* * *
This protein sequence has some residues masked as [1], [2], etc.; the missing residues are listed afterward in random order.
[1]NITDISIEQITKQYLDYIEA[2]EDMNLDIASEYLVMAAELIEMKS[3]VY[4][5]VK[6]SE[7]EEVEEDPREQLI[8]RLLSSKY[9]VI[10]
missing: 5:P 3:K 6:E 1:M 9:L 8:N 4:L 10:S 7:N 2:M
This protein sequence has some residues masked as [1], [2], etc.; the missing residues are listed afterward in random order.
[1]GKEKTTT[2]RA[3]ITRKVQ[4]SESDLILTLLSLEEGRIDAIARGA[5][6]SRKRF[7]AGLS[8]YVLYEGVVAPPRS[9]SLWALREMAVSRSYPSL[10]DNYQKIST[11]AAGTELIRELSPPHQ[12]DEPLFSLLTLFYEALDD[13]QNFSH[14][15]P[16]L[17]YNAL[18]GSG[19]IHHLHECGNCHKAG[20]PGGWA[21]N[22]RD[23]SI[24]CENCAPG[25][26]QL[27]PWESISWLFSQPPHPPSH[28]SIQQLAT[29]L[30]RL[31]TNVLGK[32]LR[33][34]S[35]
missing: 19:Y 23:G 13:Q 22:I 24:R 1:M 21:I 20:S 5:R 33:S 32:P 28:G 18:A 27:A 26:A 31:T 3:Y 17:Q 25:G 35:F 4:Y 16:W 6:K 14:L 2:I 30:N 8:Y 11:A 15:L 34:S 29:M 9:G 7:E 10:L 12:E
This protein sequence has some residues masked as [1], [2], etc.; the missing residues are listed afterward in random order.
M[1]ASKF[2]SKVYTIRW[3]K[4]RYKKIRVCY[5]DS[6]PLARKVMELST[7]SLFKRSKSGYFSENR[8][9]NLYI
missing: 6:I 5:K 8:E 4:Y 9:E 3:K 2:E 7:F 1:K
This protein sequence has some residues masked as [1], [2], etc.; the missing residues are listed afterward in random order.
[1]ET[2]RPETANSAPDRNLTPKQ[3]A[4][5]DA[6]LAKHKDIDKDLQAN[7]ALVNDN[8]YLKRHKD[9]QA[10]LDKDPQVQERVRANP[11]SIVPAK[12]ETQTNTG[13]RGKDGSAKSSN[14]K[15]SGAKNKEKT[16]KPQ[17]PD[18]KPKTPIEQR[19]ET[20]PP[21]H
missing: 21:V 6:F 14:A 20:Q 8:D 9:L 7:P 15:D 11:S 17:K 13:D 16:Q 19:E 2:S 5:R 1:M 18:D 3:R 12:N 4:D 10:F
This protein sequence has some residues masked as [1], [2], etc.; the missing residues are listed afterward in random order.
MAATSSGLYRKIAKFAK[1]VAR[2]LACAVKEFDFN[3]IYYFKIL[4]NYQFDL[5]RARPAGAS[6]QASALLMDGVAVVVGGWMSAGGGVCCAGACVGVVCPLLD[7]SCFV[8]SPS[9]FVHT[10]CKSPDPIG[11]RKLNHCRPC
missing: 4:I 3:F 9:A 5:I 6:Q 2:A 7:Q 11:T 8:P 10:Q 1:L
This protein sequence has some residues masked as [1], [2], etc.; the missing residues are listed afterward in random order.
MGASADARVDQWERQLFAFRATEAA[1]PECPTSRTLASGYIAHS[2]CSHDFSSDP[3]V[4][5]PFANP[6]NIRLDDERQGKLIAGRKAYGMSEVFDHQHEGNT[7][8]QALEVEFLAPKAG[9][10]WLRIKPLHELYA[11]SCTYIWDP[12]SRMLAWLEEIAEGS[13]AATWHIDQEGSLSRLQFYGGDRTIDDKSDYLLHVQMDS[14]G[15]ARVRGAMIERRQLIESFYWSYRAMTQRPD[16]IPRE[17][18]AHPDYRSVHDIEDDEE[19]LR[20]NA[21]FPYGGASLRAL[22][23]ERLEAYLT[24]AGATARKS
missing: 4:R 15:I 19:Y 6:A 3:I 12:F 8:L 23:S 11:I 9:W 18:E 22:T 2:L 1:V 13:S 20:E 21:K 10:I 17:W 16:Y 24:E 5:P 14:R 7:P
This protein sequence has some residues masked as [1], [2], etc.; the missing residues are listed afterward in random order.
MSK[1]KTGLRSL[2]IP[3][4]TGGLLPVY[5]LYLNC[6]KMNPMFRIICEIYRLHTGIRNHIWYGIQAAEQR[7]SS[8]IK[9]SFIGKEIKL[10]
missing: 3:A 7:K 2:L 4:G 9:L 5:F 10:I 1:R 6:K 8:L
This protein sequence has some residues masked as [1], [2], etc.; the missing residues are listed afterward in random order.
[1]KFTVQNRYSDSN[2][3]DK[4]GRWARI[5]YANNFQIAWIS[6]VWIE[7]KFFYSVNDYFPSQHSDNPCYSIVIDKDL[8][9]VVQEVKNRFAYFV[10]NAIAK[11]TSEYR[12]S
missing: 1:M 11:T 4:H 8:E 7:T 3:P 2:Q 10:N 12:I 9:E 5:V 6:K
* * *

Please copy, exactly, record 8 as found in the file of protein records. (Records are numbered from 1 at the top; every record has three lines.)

This protein sequence has some residues masked as [1], [2], etc.; the missing residues are listed afterward in random order.
[1]KFTVQNRYSDSN[2][3]DK[4]GRWARI[5]YANNFQIAWIS[6]VWIE[7]KFFYSVNDYFPSQHSDNPCYSIVIDKDL[8][9]VVQEVKNRFAYFV[10]NAIAK[11]TSEYR[12]S
missing: 1:M 11:T 4:H 8:E 7:T 3:P 2:Q 10:N 12:I 9:E 5:V 6:K